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Chapter 35 : Regulation of Conidiation

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Abstract:

This chapter discusses our current understanding of how conidiation in is regulated, with emphasis on the model fungus . The three genes (brlA, abaA, and wetA) have been proposed to define a central regulatory pathway that acts in concert with other genes to control conidiation-specific gene expression and determine the order of gene activation during conidiophore development and spore maturation. Identification and characterization of the developmental activators greatly enhanced our understanding of the molecular mechanisms for upstream regulation of conidiation in . Mutational inactivation of , , , or results in a third, distinct class of developmental defects classified as delayed conidiation. Importantly, while mutational inactivation of any one of these G protein components restores conidiation of the ΔflbA mutant to a certain level, no mutation can bypass the need for FluG during conidiation. Although asexual sporulation is the most common reproductive mode of many filamentous fungi, little is known about the regulatory mechanisms controlling this process. VosA plays two principal roles: (i) coupling sporogenesis and trehalose biogenesis to complete spore maturation and (ii) exerting negative-feedback regulation of developmental specific genes by repressing the expression of encoding the key activator of conidiation in . VosA and related velvet proteins are found to be crucial global regulators for fungal development and metabolism.

Citation: Ni M, Gao N, Kwon N, Shin K, Yu J. 2010. Regulation of Conidiation, p 559-576. In Borkovich K, Ebbole D (ed), Cellular and Molecular Biology of Filamentous Fungi. ASM Press, Washington, DC. doi: 10.1128/9781555816636.ch35

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Figures

Image of FIGURE 1
FIGURE 1

Conidiophore formation and spore maturation. (A) A simplified diagram of a conidiophore (reproduced from , with permission). (B) The stages of conidiophore development in (adapted and modified from ). (C) The stages of conidium maturation (reproduced from , with permission of the publisher). Each conidium and the phialide (P) contains a nucleus (N), mitochondria (M), endoplasmic reticulum (ER), vacuoles (V), and vesicles (Ve). Three stages (I, II, and III) of conidium maturation are shown after a conidium initial (CI) is delimited from the phialide. The phialide contains two cell wall layers: P1 and P2. The CI and conidium at stage I also contain two cell wall layers: C1 and C2. At stage II, the C2 layer condenses to form projections (*) in contact with C1. During stage III, the conidium becomes mature, containing four cell layers: C1 through C4.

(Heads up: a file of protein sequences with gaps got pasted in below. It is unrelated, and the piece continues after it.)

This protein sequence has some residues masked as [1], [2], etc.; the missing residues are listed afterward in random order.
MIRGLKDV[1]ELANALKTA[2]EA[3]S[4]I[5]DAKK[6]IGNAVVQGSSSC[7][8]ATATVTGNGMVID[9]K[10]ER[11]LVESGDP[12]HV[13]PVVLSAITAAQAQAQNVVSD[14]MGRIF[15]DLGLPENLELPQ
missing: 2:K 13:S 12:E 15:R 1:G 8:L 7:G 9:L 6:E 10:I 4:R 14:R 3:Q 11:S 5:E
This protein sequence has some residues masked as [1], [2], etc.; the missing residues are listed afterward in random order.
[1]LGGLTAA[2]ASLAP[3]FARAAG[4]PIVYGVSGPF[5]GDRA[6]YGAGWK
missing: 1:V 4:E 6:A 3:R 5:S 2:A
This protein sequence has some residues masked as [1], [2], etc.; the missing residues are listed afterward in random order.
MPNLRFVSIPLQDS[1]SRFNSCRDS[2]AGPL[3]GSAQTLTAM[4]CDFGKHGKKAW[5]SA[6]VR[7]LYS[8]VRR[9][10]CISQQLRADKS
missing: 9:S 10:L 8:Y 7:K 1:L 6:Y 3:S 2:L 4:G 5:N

Citation: Ni M, Gao N, Kwon N, Shin K, Yu J. 2010. Regulation of Conidiation, p 559-576. In Borkovich K, Ebbole D (ed), Cellular and Molecular Biology of Filamentous Fungi. ASM Press, Washington, DC. doi: 10.1128/9781555816636.ch35
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Image of FIGURE 2
FIGURE 2

Regulatory pathways of conidiation in constitutes the central regulatory pathway controlling conidiation. These genes cooperatively activate other genes (class A through D) responsible for the morphogenesis of conidiophores. FluG and Flb genes are upstream genes required for activation of conidiation (reviewed by ). The repressor SfgA acts as a negative regulator of conidiation ( ). VosA functions as a master regulator of spore maturation, which couples sporogenesis and trehalose biogenesis to complete spore maturation and confers negative-feedback regulation of developmental specific genes by repressing the expression of ( ).

Citation: Ni M, Gao N, Kwon N, Shin K, Yu J. 2010. Regulation of Conidiation, p 559-576. In Borkovich K, Ebbole D (ed), Cellular and Molecular Biology of Filamentous Fungi. ASM Press, Washington, DC. doi: 10.1128/9781555816636.ch35